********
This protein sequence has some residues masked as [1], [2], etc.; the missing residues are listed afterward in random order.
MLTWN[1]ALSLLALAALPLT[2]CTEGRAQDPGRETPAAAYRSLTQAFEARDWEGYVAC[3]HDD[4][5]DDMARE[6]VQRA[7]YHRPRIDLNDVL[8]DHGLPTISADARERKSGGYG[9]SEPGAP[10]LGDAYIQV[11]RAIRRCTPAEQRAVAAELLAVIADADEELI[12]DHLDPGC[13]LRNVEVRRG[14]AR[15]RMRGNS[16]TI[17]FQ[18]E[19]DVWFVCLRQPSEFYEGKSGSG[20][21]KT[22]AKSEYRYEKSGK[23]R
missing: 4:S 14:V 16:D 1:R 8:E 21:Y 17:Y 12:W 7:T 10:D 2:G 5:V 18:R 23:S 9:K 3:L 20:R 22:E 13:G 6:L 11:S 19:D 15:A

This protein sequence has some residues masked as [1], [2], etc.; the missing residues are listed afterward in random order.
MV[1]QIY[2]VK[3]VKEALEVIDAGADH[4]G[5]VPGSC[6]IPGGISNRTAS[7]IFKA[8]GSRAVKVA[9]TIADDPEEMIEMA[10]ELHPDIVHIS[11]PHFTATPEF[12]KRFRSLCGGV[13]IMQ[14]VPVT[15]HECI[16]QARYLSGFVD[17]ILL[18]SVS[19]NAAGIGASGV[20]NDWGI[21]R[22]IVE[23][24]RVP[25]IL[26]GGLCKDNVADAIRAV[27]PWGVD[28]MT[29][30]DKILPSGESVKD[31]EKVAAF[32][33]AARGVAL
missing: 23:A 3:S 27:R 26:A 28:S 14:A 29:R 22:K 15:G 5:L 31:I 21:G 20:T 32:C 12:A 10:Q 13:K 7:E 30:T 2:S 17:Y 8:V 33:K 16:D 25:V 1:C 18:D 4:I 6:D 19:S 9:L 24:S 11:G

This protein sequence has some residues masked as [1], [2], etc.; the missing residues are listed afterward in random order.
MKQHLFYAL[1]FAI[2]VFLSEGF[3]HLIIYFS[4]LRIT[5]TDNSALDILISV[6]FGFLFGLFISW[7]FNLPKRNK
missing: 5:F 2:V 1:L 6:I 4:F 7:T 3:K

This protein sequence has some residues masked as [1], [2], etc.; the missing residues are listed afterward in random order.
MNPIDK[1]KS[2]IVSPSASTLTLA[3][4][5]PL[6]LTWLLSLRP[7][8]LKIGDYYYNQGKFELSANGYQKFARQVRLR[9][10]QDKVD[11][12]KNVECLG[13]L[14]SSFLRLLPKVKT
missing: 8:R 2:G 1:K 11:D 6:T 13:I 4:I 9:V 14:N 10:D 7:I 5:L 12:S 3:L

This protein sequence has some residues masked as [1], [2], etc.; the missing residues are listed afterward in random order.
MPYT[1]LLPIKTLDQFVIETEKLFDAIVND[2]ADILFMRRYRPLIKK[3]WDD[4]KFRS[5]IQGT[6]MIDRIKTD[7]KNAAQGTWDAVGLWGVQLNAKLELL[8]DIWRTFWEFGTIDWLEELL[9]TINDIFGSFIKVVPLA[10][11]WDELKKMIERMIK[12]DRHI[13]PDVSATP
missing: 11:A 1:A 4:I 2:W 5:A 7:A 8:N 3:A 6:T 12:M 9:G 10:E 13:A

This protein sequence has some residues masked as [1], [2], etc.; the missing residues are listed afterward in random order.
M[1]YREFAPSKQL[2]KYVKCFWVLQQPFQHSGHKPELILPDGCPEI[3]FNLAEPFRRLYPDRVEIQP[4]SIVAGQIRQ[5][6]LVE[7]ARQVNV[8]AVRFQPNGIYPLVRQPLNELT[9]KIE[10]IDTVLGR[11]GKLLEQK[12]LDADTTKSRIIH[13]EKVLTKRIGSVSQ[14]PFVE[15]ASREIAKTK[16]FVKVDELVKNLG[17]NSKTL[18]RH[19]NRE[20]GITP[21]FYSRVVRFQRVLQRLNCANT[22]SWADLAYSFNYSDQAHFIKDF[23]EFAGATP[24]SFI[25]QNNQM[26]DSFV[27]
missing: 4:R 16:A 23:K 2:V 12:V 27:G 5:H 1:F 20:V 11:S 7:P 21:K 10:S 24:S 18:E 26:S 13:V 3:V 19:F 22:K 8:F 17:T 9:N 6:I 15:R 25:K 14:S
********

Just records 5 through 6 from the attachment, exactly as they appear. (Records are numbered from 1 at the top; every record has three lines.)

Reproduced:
This protein sequence has some residues masked as [1], [2], etc.; the missing residues are listed afterward in random order.
MPYT[1]LLPIKTLDQFVIETEKLFDAIVND[2]ADILFMRRYRPLIKK[3]WDD[4]KFRS[5]IQGT[6]MIDRIKTD[7]KNAAQGTWDAVGLWGVQLNAKLELL[8]DIWRTFWEFGTIDWLEELL[9]TINDIFGSFIKVVPLA[10][11]WDELKKMIERMIK[12]DRHI[13]PDVSATP
missing: 11:A 1:A 4:I 2:W 5:A 7:A 8:N 3:A 6:T 12:M 9:G 10:E 13:A

This protein sequence has some residues masked as [1], [2], etc.; the missing residues are listed afterward in random order.
M[1]YREFAPSKQL[2]KYVKCFWVLQQPFQHSGHKPELILPDGCPEI[3]FNLAEPFRRLYPDRVEIQP[4]SIVAGQIRQ[5][6]LVE[7]ARQVNV[8]AVRFQPNGIYPLVRQPLNELT[9]KIE[10]IDTVLGR[11]GKLLEQK[12]LDADTTKSRIIH[13]EKVLTKRIGSVSQ[14]PFVE[15]ASREIAKTK[16]FVKVDELVKNLG[17]NSKTL[18]RH[19]NRE[20]GITP[21]FYSRVVRFQRVLQRLNCANT[22]SWADLAYSFNYSDQAHFIKDF[23]EFAGATP[24]SFI[25]QNNQM[26]DSFV[27]
missing: 4:R 16:A 23:K 2:V 12:V 27:G 5:H 1:F 20:V 11:S 7:P 21:K 10:S 24:S 18:E 26:S 13:V 3:V 19:F 22:K 8:F 17:T 9:N 6:I 15:R 25:K 14:S